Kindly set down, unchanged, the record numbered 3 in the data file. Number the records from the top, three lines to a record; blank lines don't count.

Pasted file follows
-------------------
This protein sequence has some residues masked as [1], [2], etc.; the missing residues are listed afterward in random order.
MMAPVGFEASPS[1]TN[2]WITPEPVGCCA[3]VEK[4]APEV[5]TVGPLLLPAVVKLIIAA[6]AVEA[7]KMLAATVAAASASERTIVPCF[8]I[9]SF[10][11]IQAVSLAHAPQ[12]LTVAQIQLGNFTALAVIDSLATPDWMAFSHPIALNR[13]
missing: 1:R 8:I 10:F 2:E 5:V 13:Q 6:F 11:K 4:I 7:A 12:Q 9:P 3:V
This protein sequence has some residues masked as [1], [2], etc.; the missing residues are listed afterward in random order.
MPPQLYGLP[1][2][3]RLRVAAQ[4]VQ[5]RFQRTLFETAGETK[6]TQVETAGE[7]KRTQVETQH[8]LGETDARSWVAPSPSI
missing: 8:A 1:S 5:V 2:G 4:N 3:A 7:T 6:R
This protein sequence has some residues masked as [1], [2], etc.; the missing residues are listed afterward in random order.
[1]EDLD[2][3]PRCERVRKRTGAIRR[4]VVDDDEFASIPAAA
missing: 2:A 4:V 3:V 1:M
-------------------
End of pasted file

This protein sequence has some residues masked as [1], [2], etc.; the missing residues are listed afterward in random order.
[1]EDLD[2][3]PRCERVRKRTGAIRR[4]VVDDDEFASIPAAA
missing: 2:A 4:V 3:V 1:M